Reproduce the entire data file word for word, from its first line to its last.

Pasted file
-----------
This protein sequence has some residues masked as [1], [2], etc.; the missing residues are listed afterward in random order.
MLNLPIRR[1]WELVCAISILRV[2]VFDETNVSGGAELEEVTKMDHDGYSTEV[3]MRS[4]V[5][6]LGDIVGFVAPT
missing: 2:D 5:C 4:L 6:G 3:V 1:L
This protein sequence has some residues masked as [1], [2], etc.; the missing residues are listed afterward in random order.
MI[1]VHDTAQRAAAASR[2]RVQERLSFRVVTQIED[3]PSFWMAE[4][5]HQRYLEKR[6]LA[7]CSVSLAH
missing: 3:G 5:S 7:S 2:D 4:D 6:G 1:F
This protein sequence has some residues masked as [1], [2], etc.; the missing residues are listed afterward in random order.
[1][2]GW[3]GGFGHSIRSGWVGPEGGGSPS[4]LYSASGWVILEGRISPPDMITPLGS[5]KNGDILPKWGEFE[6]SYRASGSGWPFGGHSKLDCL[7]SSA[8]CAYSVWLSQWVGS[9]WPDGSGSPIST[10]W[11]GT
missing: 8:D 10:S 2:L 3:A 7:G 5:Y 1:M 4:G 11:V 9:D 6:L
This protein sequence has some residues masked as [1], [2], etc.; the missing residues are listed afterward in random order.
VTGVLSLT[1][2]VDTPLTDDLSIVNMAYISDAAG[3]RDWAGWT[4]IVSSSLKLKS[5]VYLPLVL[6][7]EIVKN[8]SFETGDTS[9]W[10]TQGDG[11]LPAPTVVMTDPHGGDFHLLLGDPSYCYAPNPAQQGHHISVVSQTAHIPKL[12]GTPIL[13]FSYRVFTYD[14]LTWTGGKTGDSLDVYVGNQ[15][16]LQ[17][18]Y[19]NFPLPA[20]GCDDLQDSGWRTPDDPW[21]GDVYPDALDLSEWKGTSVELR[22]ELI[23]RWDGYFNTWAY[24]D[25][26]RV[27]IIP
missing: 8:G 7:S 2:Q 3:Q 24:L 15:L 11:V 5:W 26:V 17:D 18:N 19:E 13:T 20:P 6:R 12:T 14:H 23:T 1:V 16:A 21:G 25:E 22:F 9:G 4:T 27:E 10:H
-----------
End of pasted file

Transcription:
This protein sequence has some residues masked as [1], [2], etc.; the missing residues are listed afterward in random order.
MLNLPIRR[1]WELVCAISILRV[2]VFDETNVSGGAELEEVTKMDHDGYSTEV[3]MRS[4]V[5][6]LGDIVGFVAPT
missing: 2:D 5:C 4:L 6:G 3:V 1:L
This protein sequence has some residues masked as [1], [2], etc.; the missing residues are listed afterward in random order.
MI[1]VHDTAQRAAAASR[2]RVQERLSFRVVTQIED[3]PSFWMAE[4][5]HQRYLEKR[6]LA[7]CSVSLAH
missing: 3:G 5:S 7:S 2:D 4:D 6:G 1:F
This protein sequence has some residues masked as [1], [2], etc.; the missing residues are listed afterward in random order.
[1][2]GW[3]GGFGHSIRSGWVGPEGGGSPS[4]LYSASGWVILEGRISPPDMITPLGS[5]KNGDILPKWGEFE[6]SYRASGSGWPFGGHSKLDCL[7]SSA[8]CAYSVWLSQWVGS[9]WPDGSGSPIST[10]W[11]GT
missing: 8:D 10:S 2:L 3:A 7:G 5:Y 1:M 4:G 11:V 9:D 6:L
This protein sequence has some residues masked as [1], [2], etc.; the missing residues are listed afterward in random order.
VTGVLSLT[1][2]VDTPLTDDLSIVNMAYISDAAG[3]RDWAGWT[4]IVSSSLKLKS[5]VYLPLVL[6][7]EIVKN[8]SFETGDTS[9]W[10]TQGDG[11]LPAPTVVMTDPHGGDFHLLLGDPSYCYAPNPAQQGHHISVVSQTAHIPKL[12]GTPIL[13]FSYRVFTYD[14]LTWTGGKTGDSLDVYVGNQ[15][16]LQ[17][18]Y[19]NFPLPA[20]GCDDLQDSGWRTPDDPW[21]GDVYPDALDLSEWKGTSVELR[22]ELI[23]RWDGYFNTWAY[24]D[25][26]RV[27]IIP
missing: 8:G 7:S 2:Q 3:Q 24:L 15:L 11:V 5:W 26:V 17:D 18:N 19:E 13:T 20:P 6:R 12:T 14:H 23:T 1:V 16:A 21:G 25:E 22:F 9:G 4:T 27:E 10:H